The other thread was the role of women in technology. Before I went to Cornell I knew the history of not having many women in engineering but I really thought we were past all of that. With so many women in my high school calculus classes it didn't even occur to me that it would be the same in college. There were just under 20% women in the engineering program when I was at Cornell and that was high compared to other programs, but as far as I was concerned it still felt like the dark ages — I was stunned and became pretty passionate about better understanding why women weren't going into tech programs. When I left and went to work for the Union of Concerned Scientists there were a lot of amazing women involved but I still didn't see many on the energy side and when you looked at energy committees in congress or at the state level, public utility commissions, etc. there weren't many women at all at these key decision-making tables and so it continued to be a personal passion until I decided to leave for the Executive Director role at WRISE (at the time it was called Women of Wind Energy — WoWE).
What opportunities did Cornell Engineering provide you as a student and after graduation?
The opportunities were as many as I could find the time to seize — from friends and peers, to my co-op, which was massively important in my career path and self-confidence, to the wide variety of lectures and courses, all the different amazing work going on and off campus, opportunities for leadership, and the list goes on. I thought one of the hardest things at Cornell was learning how to make decisions about what was worth your time because there were so many great things to do, people to see, and self to be/become.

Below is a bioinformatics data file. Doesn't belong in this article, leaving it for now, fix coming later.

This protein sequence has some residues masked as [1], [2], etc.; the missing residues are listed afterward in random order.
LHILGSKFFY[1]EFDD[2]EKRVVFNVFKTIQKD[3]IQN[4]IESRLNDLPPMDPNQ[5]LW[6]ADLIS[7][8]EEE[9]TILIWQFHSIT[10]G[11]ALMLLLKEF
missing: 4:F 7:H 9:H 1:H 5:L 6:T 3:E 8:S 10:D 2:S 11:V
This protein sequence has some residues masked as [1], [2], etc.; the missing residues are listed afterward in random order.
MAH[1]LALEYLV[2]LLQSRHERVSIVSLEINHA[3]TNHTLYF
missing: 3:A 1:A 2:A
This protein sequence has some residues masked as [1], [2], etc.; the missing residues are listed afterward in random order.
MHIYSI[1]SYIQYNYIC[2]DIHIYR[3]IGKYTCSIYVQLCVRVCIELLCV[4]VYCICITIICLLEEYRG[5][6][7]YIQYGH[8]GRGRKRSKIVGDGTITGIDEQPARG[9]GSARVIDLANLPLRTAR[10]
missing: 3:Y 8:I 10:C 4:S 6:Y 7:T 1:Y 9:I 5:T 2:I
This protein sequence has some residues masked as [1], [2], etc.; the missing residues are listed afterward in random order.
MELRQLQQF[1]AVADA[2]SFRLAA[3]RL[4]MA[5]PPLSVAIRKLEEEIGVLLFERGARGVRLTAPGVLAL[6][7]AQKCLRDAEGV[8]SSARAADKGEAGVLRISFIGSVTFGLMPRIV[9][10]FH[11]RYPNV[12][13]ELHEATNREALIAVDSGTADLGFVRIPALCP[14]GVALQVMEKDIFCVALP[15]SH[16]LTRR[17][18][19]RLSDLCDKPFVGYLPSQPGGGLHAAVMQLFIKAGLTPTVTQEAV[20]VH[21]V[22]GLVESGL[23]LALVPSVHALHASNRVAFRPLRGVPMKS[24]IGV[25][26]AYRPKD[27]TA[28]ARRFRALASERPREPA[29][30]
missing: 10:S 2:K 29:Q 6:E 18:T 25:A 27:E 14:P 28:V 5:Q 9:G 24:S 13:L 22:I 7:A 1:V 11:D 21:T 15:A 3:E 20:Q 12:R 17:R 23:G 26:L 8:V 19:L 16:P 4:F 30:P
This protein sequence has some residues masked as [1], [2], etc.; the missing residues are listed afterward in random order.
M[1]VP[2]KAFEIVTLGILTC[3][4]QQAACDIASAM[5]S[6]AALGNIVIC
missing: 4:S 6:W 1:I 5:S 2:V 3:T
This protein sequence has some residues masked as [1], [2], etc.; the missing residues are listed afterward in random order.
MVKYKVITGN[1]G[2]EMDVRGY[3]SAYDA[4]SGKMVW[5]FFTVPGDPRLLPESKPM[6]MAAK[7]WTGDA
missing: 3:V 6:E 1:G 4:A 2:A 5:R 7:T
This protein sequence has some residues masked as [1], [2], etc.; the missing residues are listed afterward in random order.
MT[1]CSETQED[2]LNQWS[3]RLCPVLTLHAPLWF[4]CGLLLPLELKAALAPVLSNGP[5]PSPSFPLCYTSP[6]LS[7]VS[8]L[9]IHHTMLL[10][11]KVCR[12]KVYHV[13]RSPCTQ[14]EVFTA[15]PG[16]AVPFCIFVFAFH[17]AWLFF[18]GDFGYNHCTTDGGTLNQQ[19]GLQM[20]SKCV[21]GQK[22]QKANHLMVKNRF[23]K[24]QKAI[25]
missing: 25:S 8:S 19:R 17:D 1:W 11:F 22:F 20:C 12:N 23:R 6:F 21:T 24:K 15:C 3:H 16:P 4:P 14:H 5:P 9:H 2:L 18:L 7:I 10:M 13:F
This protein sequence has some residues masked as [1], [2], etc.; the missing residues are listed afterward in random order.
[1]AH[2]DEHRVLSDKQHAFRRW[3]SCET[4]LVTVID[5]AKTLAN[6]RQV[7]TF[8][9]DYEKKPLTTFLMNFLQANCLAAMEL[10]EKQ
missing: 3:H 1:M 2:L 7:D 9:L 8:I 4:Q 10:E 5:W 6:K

Did your involvement in the Society of Women in Engineers (SWE) shape your career path and if so, how?
Without a doubt, especially when you realize I'm currently running an organization focused on recruiting and retaining more women in renewable energy. There were other ways it was influential though. I often wonder if I would have stayed in it without my sisters in SWE — some are still among my close friends continuing to share the challenges in and out of our evolving lives. With them I had a great community and a lot of fun in the midst of all the long hours in the computer lab and working on problem sets all night. I also had the opportunity as the Director of Career Development for SWE to work closely with engineering career services and learn about all of the value they had to offer and the wide variety of engineering roles that are out there. There were also three amazing women in the office of Women's Programs in Engineering that always had an open door and were there to connect and chat and think through what options were out there and what was next — a listening ear in good times and bad.